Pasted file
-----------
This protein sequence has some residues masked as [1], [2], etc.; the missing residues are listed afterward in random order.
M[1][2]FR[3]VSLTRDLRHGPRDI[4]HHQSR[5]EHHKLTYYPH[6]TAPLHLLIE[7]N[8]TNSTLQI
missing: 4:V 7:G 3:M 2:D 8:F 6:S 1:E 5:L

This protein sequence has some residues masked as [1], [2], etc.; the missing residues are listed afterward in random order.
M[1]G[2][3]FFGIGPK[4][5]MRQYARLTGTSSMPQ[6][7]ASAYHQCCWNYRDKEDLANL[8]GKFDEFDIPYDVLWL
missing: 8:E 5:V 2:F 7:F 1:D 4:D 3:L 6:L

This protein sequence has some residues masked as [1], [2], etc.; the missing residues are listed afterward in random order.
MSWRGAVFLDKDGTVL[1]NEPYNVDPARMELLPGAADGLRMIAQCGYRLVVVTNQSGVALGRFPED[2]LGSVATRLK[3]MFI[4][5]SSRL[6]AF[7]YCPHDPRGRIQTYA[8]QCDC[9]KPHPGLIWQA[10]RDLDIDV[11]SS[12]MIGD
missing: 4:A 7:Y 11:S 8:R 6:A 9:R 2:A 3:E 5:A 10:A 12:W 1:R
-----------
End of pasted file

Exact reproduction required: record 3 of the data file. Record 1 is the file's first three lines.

This protein sequence has some residues masked as [1], [2], etc.; the missing residues are listed afterward in random order.
MSWRGAVFLDKDGTVL[1]NEPYNVDPARMELLPGAADGLRMIAQCGYRLVVVTNQSGVALGRFPED[2]LGSVATRLK[3]MFI[4][5]SSRL[6]AF[7]YCPHDPRGRIQTYA[8]QCDC[9]KPHPGLIWQA[10]RDLDIDV[11]SS[12]MIGD
missing: 4:A 7:Y 11:S 8:R 6:A 9:R 2:A 3:E 5:A 10:A 12:W 1:R